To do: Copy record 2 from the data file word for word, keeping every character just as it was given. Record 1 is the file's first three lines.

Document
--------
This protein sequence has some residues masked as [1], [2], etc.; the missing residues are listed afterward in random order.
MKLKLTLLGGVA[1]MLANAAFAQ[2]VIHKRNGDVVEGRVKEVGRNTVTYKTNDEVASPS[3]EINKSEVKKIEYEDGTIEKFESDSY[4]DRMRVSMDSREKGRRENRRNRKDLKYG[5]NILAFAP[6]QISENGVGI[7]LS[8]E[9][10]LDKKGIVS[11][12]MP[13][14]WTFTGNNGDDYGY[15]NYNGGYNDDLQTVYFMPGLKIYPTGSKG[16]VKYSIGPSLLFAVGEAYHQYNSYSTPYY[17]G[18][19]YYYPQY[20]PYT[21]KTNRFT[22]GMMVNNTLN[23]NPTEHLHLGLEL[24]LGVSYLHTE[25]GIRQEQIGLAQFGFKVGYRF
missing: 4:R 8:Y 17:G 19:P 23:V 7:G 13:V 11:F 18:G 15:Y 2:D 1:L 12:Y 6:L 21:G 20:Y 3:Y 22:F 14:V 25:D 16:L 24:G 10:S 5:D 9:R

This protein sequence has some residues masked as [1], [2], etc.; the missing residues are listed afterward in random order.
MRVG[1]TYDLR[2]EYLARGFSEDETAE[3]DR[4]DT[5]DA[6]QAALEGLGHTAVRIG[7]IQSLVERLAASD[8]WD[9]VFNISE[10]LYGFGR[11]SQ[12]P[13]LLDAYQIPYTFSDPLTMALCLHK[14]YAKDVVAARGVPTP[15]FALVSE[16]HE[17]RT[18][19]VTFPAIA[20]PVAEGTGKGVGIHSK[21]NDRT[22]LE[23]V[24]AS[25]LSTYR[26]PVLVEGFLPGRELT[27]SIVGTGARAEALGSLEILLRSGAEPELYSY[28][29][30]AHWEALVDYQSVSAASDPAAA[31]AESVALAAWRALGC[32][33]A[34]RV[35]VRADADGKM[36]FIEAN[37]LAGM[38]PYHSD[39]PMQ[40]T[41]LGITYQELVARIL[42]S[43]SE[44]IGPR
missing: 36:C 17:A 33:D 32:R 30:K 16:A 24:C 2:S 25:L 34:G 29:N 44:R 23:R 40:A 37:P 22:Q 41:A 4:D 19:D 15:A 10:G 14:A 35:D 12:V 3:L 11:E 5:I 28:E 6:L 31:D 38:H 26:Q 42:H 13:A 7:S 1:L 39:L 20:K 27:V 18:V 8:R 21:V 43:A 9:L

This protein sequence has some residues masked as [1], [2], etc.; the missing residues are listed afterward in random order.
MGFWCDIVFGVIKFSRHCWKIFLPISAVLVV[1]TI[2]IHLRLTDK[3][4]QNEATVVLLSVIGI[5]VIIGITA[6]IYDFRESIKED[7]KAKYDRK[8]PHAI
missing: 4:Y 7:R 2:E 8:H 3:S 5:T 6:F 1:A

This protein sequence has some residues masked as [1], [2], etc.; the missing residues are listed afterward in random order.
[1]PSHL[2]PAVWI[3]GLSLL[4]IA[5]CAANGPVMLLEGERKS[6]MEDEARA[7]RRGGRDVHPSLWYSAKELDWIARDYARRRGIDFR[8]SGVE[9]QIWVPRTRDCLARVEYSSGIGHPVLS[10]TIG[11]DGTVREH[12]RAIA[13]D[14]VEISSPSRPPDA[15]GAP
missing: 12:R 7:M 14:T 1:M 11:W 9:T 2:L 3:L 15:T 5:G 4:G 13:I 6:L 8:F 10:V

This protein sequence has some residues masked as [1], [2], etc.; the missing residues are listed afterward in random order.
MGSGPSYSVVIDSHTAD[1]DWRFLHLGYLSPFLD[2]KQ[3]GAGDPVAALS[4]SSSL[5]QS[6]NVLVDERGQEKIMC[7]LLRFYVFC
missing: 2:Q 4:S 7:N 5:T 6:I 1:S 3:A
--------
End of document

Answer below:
This protein sequence has some residues masked as [1], [2], etc.; the missing residues are listed afterward in random order.
MRVG[1]TYDLR[2]EYLARGFSEDETAE[3]DR[4]DT[5]DA[6]QAALEGLGHTAVRIG[7]IQSLVERLAASD[8]WD[9]VFNISE[10]LYGFGR[11]SQ[12]P[13]LLDAYQIPYTFSDPLTMALCLHK[14]YAKDVVAARGVPTP[15]FALVSE[16]HE[17]RT[18][19]VTFPAIA[20]PVAEGTGKGVGIHSK[21]NDRT[22]LE[23]V[24]AS[25]LSTYR[26]PVLVEGFLPGRELT[27]SIVGTGARAEALGSLEILLRSGAEPELYSY[28][29][30]AHWEALVDYQSVSAASDPAAA[31]AESVALAAWRALGC[32][33]A[34]RV[35]VRADADGKM[36]FIEAN[37]LAGM[38]PYHSD[39]PMQ[40]T[41]LGITYQELVARIL[42]S[43]SE[44]IGPR
missing: 36:C 17:A 33:D 32:R 30:K 16:A 24:C 2:S 25:L 34:G 29:N 44:R 23:R 40:A 37:P 22:Q 41:A 4:D 19:D 15:A 10:G 14:A 35:D 12:V 3:L 11:E 5:I 28:E 6:L 31:D 38:H 26:Q 42:H 13:A 7:S 1:L 39:L 20:K 27:V 18:V 8:R 21:V 43:A 9:L